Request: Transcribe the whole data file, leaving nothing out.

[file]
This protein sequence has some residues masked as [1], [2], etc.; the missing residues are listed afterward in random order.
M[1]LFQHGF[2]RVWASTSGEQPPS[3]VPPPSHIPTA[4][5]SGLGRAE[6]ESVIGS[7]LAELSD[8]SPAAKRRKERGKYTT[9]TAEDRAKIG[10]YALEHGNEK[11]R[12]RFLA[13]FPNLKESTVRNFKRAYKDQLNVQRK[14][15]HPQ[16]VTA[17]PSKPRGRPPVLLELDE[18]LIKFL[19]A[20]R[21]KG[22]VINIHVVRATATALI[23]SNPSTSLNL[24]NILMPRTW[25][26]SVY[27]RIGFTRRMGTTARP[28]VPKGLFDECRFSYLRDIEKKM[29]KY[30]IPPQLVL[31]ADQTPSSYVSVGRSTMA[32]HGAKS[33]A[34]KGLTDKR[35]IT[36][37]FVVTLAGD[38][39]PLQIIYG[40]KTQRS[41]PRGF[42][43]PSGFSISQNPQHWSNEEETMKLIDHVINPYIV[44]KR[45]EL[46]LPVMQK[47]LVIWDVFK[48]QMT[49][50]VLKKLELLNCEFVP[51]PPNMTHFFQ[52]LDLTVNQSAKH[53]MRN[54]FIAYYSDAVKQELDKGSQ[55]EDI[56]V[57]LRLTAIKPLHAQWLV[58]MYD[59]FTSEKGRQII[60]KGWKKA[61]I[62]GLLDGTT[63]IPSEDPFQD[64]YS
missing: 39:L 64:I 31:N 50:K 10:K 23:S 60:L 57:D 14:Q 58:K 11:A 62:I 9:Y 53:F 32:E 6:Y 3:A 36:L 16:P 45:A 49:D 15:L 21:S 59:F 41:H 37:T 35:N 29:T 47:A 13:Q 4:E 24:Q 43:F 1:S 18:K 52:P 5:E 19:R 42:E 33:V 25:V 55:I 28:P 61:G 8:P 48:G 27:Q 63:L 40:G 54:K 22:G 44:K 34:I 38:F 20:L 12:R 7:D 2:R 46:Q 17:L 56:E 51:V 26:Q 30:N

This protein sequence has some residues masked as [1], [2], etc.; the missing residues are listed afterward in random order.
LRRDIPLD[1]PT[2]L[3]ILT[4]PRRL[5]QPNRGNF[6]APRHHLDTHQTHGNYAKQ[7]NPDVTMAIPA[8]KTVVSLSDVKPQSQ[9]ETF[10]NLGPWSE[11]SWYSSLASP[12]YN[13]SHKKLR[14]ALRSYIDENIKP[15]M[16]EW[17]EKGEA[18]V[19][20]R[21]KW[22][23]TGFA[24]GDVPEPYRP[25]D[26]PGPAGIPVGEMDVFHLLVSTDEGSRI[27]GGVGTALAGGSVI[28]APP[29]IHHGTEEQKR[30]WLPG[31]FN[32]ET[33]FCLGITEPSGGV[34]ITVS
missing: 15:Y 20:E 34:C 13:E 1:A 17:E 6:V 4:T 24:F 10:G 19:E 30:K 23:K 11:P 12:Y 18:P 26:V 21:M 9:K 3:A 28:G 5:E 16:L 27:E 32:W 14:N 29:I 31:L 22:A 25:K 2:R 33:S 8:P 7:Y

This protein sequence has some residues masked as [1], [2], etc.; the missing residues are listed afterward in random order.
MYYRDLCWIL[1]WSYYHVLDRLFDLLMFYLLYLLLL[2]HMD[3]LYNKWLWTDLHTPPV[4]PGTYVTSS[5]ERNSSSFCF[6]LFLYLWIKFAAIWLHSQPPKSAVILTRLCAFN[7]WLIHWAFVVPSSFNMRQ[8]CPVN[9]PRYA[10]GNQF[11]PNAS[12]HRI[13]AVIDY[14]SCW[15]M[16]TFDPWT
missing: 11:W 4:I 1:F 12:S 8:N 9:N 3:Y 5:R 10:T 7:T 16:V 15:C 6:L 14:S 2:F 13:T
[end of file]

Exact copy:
This protein sequence has some residues masked as [1], [2], etc.; the missing residues are listed afterward in random order.
M[1]LFQHGF[2]RVWASTSGEQPPS[3]VPPPSHIPTA[4][5]SGLGRAE[6]ESVIGS[7]LAELSD[8]SPAAKRRKERGKYTT[9]TAEDRAKIG[10]YALEHGNEK[11]R[12]RFLA[13]FPNLKESTVRNFKRAYKDQLNVQRK[14][15]HPQ[16]VTA[17]PSKPRGRPPVLLELDE[18]LIKFL[19]A[20]R[21]KG[22]VINIHVVRATATALI[23]SNPSTSLNL[24]NILMPRTW[25][26]SVY[27]RIGFTRRMGTTARP[28]VPKGLFDECRFSYLRDIEKKM[29]KY[30]IPPQLVL[31]ADQTPSSYVSVGRSTMA[32]HGAKS[33]A[34]KGLTDKR[35]IT[36][37]FVVTLAGD[38][39]PLQIIYG[40]KTQRS[41]PRGF[42][43]PSGFSISQNPQHWSNEEETMKLIDHVINPYIV[44]KR[45]EL[46]LPVMQK[47]LVIWDVFK[48]QMT[49][50]VLKKLELLNCEFVP[51]PPNMTHFFQ[52]LDLTVNQSAKH[53]MRN[54]FIAYYSDAVKQELDKGSQ[55]EDI[56]V[57]LRLTAIKPLHAQWLV[58]MYD[59]FTSEKGRQII[60]KGWKKA[61]I[62]GLLDGTT[63]IPSEDPFQD[64]YS
missing: 39:L 64:I 31:N 50:K 10:K 23:S 60:L 57:D 14:Q 58:K 11:A 62:I 9:Y 53:F 32:E 6:Y 3:A 36:L 16:P 45:A 49:D 15:L 21:S 59:F 41:H 37:T 35:N 29:T 47:A 13:Q 4:E 24:Q 43:F 1:S 18:K 52:P 5:E 19:R 42:E 33:V 25:V 55:I 28:P 61:G 8:P 48:G 27:Q 63:L 40:G 54:K 22:G 44:K 34:I 38:F 20:L 12:R 7:D 2:R 46:Q 17:L 56:E 51:V 26:Q 30:N

This protein sequence has some residues masked as [1], [2], etc.; the missing residues are listed afterward in random order.
LRRDIPLD[1]PT[2]L[3]ILT[4]PRRL[5]QPNRGNF[6]APRHHLDTHQTHGNYAKQ[7]NPDVTMAIPA[8]KTVVSLSDVKPQSQ[9]ETF[10]NLGPWSE[11]SWYSSLASP[12]YN[13]SHKKLR[14]ALRSYIDENIKP[15]M[16]EW[17]EKGEA[18]V[19][20]R[21]KW[22][23]TGFA[24]GDVPEPYRP[25]D[26]PGPAGIPVGEMDVFHLLVSTDEGSRI[27]GGVGTALAGGSVI[28]APP[29]IHHGTEEQKR[30]WLPG[31]FN[32]ET[33]FCLGITEPSGGV[34]ITVS
missing: 15:Y 20:E 34:C 13:E 1:A 17:E 6:V 4:T 24:F 10:G 19:E 30:K 23:K 11:P 12:Y 18:P 26:V 21:M 9:K 3:A 28:G 5:E 16:L 27:E 32:W 14:N 29:I 31:L 22:A 25:K 2:R 33:S 8:P 7:Y

This protein sequence has some residues masked as [1], [2], etc.; the missing residues are listed afterward in random order.
MYYRDLCWIL[1]WSYYHVLDRLFDLLMFYLLYLLLL[2]HMD[3]LYNKWLWTDLHTPPV[4]PGTYVTSS[5]ERNSSSFCF[6]LFLYLWIKFAAIWLHSQPPKSAVILTRLCAFN[7]WLIHWAFVVPSSFNMRQ[8]CPVN[9]PRYA[10]GNQF[11]PNAS[12]HRI[13]AVIDY[14]SCW[15]M[16]TFDPWT
missing: 11:W 4:I 1:F 12:S 8:N 9:N 3:Y 5:R 10:T 7:T 16:V 15:C 6:L 14:S 2:F 13:T